Electrochemical, photoelectrochemical, and surface plasmon resonance detection of cocaine using supramolecular aptamer complexes and metallic or semiconductor nanoparticles

  • Golub E
  • Pelossof G
  • Freeman R
 et al.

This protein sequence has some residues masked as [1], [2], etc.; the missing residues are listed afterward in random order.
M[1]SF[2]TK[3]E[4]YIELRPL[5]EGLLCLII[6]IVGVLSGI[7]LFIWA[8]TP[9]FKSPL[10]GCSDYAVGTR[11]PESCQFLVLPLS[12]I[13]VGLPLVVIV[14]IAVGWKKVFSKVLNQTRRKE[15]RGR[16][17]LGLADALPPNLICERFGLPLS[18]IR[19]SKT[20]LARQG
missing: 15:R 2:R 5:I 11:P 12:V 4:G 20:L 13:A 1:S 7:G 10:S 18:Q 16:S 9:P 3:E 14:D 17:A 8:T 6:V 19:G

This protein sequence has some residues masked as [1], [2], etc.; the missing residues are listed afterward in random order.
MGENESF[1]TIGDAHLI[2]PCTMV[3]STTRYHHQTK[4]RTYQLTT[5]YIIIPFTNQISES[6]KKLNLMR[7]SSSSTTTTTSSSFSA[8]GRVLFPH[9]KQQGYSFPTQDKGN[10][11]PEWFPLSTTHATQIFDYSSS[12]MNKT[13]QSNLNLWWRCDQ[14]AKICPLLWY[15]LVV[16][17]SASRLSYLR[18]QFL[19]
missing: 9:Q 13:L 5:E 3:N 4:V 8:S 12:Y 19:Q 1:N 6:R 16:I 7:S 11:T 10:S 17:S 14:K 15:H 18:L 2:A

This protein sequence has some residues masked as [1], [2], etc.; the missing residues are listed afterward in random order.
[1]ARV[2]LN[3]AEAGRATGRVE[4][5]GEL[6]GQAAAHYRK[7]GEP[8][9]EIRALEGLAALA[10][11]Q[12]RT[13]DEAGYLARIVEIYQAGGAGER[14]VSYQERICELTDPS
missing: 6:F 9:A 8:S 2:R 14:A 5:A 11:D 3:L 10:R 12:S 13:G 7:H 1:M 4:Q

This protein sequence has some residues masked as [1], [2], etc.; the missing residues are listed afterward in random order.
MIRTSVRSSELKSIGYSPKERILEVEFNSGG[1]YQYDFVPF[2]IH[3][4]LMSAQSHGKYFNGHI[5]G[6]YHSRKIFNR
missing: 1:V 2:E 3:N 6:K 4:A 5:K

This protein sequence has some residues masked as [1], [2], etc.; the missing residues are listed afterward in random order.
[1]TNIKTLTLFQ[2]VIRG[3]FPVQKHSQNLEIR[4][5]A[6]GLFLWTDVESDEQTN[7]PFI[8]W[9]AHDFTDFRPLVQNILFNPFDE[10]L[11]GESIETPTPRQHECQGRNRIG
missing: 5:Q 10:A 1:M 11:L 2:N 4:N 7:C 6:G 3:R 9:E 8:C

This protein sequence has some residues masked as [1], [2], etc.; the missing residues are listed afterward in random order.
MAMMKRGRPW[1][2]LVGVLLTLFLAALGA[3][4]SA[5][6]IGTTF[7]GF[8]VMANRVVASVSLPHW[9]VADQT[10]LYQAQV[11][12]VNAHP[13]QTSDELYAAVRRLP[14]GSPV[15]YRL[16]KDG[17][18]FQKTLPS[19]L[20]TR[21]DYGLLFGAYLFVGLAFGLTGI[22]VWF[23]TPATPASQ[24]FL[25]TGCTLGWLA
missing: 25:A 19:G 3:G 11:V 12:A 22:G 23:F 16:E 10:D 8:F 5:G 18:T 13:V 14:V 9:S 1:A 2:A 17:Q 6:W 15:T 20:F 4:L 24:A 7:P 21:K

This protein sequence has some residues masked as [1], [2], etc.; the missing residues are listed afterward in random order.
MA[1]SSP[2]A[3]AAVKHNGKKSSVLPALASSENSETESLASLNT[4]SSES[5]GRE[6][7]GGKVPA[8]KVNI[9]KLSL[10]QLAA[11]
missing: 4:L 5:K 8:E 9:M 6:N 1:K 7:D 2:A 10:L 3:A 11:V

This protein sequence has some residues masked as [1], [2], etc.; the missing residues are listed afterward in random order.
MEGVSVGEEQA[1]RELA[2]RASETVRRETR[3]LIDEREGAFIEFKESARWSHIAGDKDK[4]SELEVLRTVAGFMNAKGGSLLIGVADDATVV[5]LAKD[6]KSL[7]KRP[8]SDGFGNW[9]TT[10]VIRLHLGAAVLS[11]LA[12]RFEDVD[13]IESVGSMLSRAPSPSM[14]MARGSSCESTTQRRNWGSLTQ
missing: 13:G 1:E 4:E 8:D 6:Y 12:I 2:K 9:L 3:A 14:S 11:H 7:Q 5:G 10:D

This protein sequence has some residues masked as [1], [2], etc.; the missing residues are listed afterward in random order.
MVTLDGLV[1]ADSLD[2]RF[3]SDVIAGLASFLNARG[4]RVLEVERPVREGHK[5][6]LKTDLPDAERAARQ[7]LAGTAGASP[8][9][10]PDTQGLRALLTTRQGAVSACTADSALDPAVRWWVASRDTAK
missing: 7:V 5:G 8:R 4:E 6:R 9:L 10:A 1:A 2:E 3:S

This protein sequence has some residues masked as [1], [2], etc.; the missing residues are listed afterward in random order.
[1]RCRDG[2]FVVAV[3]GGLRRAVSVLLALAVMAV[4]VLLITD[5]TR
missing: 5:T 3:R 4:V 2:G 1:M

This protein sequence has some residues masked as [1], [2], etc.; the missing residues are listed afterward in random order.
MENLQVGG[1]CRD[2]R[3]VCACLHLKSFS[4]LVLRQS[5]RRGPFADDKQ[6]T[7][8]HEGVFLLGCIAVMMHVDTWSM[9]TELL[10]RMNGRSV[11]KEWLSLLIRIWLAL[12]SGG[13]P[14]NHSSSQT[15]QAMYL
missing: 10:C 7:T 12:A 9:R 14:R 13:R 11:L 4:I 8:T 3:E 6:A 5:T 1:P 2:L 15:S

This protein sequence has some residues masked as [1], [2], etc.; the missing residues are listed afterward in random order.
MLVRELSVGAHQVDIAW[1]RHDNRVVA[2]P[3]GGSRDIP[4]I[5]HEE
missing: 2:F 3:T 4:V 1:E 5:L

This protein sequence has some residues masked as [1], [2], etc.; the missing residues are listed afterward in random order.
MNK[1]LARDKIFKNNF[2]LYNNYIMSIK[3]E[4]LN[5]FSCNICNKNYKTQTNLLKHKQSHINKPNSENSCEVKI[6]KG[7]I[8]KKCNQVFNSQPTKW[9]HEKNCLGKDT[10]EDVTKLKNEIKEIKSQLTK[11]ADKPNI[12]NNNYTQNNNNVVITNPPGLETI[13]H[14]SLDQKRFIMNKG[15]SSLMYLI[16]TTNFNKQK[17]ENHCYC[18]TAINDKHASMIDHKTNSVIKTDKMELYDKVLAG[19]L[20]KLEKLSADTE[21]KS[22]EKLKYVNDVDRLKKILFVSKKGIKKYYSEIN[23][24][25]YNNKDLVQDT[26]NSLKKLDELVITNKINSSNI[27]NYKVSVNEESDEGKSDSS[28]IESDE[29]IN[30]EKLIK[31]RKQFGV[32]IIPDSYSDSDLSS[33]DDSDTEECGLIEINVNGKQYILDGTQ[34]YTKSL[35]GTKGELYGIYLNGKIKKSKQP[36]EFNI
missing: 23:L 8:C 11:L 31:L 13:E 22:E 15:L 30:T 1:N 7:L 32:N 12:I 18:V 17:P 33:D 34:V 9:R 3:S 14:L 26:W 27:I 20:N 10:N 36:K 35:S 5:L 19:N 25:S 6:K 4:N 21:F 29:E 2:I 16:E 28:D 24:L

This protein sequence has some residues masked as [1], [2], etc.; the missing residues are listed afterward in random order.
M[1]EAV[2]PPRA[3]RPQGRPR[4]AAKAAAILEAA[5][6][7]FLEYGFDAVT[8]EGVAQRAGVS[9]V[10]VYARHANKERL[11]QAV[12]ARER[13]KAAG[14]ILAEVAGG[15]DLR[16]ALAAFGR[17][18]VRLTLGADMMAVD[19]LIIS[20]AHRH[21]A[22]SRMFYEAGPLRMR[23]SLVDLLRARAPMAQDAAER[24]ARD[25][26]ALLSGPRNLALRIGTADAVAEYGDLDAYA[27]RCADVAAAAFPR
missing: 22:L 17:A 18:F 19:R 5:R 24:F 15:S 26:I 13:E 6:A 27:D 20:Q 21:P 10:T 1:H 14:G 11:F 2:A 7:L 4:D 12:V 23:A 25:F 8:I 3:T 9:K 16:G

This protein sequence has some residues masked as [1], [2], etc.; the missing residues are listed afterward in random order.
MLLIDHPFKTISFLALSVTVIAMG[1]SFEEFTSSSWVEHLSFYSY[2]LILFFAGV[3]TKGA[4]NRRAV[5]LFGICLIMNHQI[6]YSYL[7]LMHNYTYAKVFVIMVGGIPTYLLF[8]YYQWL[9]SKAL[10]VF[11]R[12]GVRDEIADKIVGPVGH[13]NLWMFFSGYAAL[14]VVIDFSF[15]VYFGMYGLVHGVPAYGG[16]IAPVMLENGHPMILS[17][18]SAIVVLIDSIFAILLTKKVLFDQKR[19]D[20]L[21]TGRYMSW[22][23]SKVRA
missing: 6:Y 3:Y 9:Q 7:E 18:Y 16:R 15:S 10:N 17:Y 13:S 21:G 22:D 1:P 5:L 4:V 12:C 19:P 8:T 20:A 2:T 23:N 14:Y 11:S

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Metallic or semiconductor nanoparticles (NPs) are used as labels for the electrochemical, photoelectrochemical, or surface plasmon resonance (SPR) detection of cocaine using a common aptasensor configuration. The aptasensors are based on the use of two anticocaine aptamer subunits, where one subunit is assembled on a Au support, acting as an electrode or a SPR-active surface, and the second aptamer subunit is labeled with Pt-NPs, CdS-NPs, or Au-NPs. In the different aptasensor configurations, the addition of cocaine results in the formation of supramolecular complexes between the NPs-labeled aptamer subunits and cocaine on the metallic surface, allowing the quantitative analysis of cocaine. The supramolecular Pt-NPs-aptamer subunits-cocaine complex allows the detection of cocaine by the electrocatalyzed reduction of H2O2. The photocurrents generated by the CdS-NPs-labeled aptamer subunits-cocaine complex, in the presence of triethanol amine as a hole scavenger, allows the photoelectrochemical detection of cocaine. The supramolecular Au-NPs-aptamer subunits-cocaine complex generated on the Au support allows the SPR detection of cocaine through the reflectance changes stimulated by the electronic coupling between the localized plasmon of the Au-NPs and the surface plasmon wave. All aptasensor configurations enable the analysis of cocaine with a detection limit in the range of 10−6 to 10−5 M. The major advantage of the sensing platform is the lack of background interfering signals.

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